POULSBO — North Kitsap School Board member Bill Webb resigned effective immediately Nov. 30, the school district reported Dec. 1.
Webb, a school board member since 2011, submitted his resignation to board President Beth Worthington, citing “a significant increase in work commitments.”
The school board will finalize a timeline for his replacement at the regular meeting on Dec. 14.
“During his service, I have appreciated his ability to quickly assimilate information and come to a decision that is best for students,” Worthington said in the school district announcement. “We wish Bill the best in his future career and business endeavors and appreciate that he volunteered his time for the benefit of our community and tis students.”
Webb was elected as District 5 director in 2011 and was re-elected in 2015. His second term ends in December 2019.
School board members are elected to four-year terms; they are not compensated. They set policies, adopt the budget, and direct the superintendent. They meet the second and fourth Thursdays of the month.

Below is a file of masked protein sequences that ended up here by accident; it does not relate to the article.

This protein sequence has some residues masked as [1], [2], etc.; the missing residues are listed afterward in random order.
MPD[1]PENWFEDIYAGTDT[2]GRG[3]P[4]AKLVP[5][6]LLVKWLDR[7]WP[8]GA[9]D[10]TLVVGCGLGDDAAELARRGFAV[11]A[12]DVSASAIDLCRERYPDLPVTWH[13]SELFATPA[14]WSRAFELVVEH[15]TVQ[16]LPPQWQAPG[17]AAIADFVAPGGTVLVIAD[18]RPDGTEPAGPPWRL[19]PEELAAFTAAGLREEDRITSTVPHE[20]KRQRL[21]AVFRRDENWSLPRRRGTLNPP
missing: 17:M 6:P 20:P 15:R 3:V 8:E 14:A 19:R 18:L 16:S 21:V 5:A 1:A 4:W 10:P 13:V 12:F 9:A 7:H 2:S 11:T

School board members are elected at large but must live in the director district from which they are elected. Cindy Webster-Martinson couldn’t run from for reelection from District 1 because she moved to District 5; her term ends this month. In June, she said she hoped to return to the school board someday, perhaps from District 5. Her plans were not immediately known.
During his six years on the board, Webb and other school board members worked to stabilize the district’s finances, closed Breidablik Elementary School, and grappled with the fallout from failures to notify parents in a timely manner about emergencies or other issues, such as sexual activity on a bus for students with special needs. Webb was involved in the hiring of two superintendents. He also served as board president from 2014-15.
During his tenure, the district’s financial condition stabilized. And this year, Kingston High School was ranked 23rd, and North Kitsap High School was ranked 27th, in Washington state in U.S. News and World Report’s 2017 list of the nation’s best high schools. The rankings were based on college readiness, math and English proficiency, and Advanced Placement test results.